First House Gig For Blooze Rockers

Tonight is Hydroshima’s first gig without another band playing, and although it is situated at a house party, the lads still give it their all in their performance.

As the duo, Jacob Mcclennon on guitar and Tyla Haigh on drums, blast in to ‘Uranium Fission’ it is clear that a portion of the party guests did not expect to hear this volume of music tonight. However they stay on and listen to the boys play through their tunes; Haworth Road and Neutral, the latter getting the crowd moving as the bass-drumming finale comes in.

The Band In Action

As alcohol influenced song ‘Blooze’ kicks in, most of the crowd begin to disperse to other rooms of the house, all except the bands friends and fans. The people who have decided to leave should definitely be regretting it now as the band’s powerful, fist-pumping ‘Shark Attack’ fills the room with energy. It’s a shame the large part of the crowd has left as this would be the time to jump around.

Throughout the performance the band give off their ‘we love playing our music and are good at doing it’ vibe, by constantly moving around, even Haigh looks as though he wants to jump on his seat and drum. Not once do they lower the energy they’re giving off, and even though the crowd has reduced dramatically in size, the duo are playing as though it is a venue full.

Hydroshima sign off the night with a fresh, unheard song ‘Close To Bone’ and it ends the set just as powerful as it started, by playing their ‘Uranium Fission’ riff one last time.

For more information on Hydroshima visit their Facebook page.


Bursting On To The Music Scene

The Challenges New Artists Face When Trying To Catch Their Big Break.

It is a big world out there and one of the parts of that world is the media, the media world is filled up with a great number of industries; Film, Print, Television…But the industry which gets harder and harder to make a name for yourself in every year, is the music industry.

Every year hundreds maybe thousands of bands are formed in different countries around the world, and only a small number of those bands will get their big break and be able to play their music to an audience and become famous. As the years have gone by the amount of artists who will actually get signed and will be able to follow their dreams has declined, it could be because they are not good enough or do not try their best, it could even be because of the breakthrough of the genre Pop/Punk on to the music scene, this genre is getting more popular and with so many bands trying to recreate this style with their own music it’s possible that a record label might only be interested in what is popular right now, which means bad things for bands of other genres e.g. Metal, Punk, Alternative.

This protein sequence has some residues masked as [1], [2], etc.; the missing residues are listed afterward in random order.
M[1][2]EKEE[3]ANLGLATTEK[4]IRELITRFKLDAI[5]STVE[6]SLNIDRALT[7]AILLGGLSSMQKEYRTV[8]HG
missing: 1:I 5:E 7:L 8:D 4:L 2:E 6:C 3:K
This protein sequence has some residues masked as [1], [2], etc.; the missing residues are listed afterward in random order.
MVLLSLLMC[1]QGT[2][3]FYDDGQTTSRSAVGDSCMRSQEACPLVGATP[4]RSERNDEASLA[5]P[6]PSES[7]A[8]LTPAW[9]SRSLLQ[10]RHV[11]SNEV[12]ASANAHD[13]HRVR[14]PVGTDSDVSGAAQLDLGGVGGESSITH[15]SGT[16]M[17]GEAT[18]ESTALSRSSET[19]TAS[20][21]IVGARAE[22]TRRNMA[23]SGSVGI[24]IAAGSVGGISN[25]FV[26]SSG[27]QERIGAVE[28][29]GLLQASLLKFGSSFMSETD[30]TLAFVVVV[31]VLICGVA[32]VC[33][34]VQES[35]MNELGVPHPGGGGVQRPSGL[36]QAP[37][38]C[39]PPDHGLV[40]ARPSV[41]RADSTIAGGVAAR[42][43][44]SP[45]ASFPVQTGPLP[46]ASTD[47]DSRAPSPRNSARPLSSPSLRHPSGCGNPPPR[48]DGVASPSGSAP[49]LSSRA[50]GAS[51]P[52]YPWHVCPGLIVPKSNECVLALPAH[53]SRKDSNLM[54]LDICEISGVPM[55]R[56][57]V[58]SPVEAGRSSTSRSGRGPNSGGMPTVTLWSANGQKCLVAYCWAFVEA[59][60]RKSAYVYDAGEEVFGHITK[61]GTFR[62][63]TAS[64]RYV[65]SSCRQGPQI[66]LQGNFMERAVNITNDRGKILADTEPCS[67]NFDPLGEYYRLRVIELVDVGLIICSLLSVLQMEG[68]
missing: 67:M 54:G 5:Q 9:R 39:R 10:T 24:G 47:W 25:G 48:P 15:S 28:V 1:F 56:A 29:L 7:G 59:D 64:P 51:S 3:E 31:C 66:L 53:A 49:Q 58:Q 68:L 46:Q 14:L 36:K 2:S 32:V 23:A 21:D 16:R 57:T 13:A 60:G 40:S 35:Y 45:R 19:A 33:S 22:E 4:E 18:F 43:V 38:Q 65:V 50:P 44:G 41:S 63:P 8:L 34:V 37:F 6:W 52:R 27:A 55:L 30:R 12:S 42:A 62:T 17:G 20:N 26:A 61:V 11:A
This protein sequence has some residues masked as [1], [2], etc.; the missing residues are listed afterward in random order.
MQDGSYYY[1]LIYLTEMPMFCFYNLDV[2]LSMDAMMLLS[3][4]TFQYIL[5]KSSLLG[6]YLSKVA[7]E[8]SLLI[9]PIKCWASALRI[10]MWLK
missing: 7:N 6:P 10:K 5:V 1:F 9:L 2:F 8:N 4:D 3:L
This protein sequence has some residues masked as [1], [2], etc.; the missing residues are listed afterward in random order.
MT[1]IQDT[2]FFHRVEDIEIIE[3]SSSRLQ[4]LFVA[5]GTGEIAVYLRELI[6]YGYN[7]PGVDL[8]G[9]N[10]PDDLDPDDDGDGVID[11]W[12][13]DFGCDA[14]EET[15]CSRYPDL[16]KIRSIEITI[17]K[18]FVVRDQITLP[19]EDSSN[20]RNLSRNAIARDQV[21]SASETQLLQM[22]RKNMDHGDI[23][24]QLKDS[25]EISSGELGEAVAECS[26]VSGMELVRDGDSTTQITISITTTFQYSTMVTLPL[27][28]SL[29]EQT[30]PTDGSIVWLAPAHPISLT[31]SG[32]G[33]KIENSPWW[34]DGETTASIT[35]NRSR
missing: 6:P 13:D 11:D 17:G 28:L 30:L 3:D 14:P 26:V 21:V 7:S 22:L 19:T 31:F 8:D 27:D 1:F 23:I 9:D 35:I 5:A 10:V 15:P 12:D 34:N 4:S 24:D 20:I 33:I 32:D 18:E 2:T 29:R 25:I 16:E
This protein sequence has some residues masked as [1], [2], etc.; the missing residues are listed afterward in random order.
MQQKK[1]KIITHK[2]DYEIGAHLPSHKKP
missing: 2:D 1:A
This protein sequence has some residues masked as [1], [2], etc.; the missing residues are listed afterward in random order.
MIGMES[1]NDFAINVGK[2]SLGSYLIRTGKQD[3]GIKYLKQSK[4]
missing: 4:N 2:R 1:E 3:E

Hydroshima playing The Underground

On the other hand because there are so many artists of the same genre appearing these days, record companies will be looking for something new and fresh which they also think an audience will appreciate and sell records. In this day and age to make your name known in the limelight you have to be offering something different which audiences have not witnessed or heard before, it could also be a reinvention of a former genre or a mix up of two genres creating a new one. An example of a new band with a combo genre is the explosive blues rock duo, Hydroshima. When asked about what a record label wants these days Drummer, Tyla Haigh, explains “it depends if they’re in it for the money or not”, if all the label wants to do is sell records then they will go with the genre which is popular now, however “it depends what label it is” says Jacob McClennon, the Guitarist and Vocals of Hydroshima.

The forming of a band is part of the work on the Popular Music course at University College Falmouth, therefore no one in Falmouth knows better than the students on the course the challenges a new artist faces on the scene. Once the band has been formed and have found a gig to play they have to “Promote it” as Haigh states, McClennon then explains how to go about doing this “you could do it on the internet, you could hand out flyers, you could go on the radio station.”

Hydroshima playing at the Festifal

Getting as many gigs as possible is the key to spreading the name of your band through an audience, supporting a band can be just as good as playing your own show “if you’re supporting and know ones heard of you, and then they hear you, they’ll be like ooh I like them” says Haigh. When your band gets a small following the crowd could be bigger as “someone might bring their friends as well” creating a greater audience for a gig adds McClennon.

Another challenge which new artists will face is the money side of music, as we know students are not the richest of people so funding a band will not come easy, and as Haigh puts “if your instruments break” then money is going to have to go into replacing them. However “we get to rehearse for free, we get to record for free” is explained by Haigh as being one of the advantages of being at UCF as they have the Performance Centre.

Some might argue that the Falmouth music scene is rather stale, usually only offering the Princess Pavilion stage (The biggest in Falmouth) to Folk or tribute bands, which with a university close by which has a popular music course, is not the widest range of music and therefore will not attract a majority of students. “It needs a heavy rock scene, it’s mainly just reggae” says McClennon on the Falmouth scene. Although the Tremough Campus has the Performance Centre for these newly formed student bands to preform in, it is not the same as actually getting out there and gigging in small venues and pubs. These student bands need to break into the Falmouth music scene as it needs something new, fresh and as Jacob McClennon clearly states it “It needs us”.